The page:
MRSA is a staph bacteria. Bacteria can live outside your body. Viruses will die if they can’t get inside you. Staph can often live quietly on your skin until it finds a cut, wound or graze to infect. MRSA is a highly drug resistant variety of the basic staphylococcus aureus infection.
It is found on the skin of 1% of people – but ordinary staph is on the skin of up to 35% of people. Both MRSA and Staph can cause infections on your skin or in wounds – MRSA is harder to treat as less drugs are available to combat it. MRSA is often caught in hospitals but is becoming common in the community.
Find out more – see MRSA questions to your right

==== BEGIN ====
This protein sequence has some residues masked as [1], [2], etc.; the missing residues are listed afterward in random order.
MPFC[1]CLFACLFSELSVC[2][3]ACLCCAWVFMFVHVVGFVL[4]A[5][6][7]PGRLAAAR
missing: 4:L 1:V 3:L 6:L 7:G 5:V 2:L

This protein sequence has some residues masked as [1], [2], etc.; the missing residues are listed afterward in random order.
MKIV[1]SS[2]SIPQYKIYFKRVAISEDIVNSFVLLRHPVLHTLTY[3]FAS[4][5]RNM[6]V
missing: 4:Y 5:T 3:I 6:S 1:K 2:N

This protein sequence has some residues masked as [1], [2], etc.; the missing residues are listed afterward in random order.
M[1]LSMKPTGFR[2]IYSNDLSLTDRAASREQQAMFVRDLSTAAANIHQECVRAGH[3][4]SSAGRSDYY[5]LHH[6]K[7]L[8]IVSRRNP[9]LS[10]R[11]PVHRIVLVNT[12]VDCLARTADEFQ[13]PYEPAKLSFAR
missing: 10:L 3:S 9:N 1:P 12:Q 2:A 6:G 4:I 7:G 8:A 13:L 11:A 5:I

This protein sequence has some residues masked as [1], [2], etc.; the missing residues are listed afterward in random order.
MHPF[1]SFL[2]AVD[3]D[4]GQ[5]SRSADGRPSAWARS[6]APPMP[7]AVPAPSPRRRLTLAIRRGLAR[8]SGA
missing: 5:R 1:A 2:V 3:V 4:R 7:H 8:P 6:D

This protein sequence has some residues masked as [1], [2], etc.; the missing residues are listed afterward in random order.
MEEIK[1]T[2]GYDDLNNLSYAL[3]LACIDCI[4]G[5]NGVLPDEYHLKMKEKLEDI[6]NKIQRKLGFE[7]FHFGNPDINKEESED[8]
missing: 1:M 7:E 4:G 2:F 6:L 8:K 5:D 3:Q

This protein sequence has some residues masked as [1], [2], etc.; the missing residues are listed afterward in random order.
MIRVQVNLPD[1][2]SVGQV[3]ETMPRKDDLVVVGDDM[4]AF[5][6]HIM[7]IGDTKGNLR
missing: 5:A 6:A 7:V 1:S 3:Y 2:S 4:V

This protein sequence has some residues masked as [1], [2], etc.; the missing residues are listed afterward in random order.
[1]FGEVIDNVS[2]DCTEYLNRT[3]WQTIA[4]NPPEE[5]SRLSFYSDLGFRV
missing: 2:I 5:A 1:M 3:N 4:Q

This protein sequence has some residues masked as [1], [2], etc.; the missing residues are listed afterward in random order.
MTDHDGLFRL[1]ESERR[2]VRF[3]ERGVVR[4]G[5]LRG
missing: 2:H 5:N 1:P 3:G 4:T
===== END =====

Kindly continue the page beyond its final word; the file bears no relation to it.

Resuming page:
MRSA Symptoms – what are they?
What is MRSA?
Is MRSA infection different from MERSA?
MRSA Test – How is MRSA detected
Is MRSA Infection Contagious?
Can you catch MRSA from skin contact?
How does MRSA spread in the family?
Is MRSA airborne?
More MRSA infection questions below. Use the comments box below for your questions.
How do you catch MRSA
Is MRSA just a hospital infection?
Is there an MRSA incubation period?
Exposure to MRSA – Should I be worried?
What about sex and MRSA?
MRSA Skin – Catching MRSA from skin contact?
Chronic MRSA – I keep getting MRSA?
How do you catch MRSA?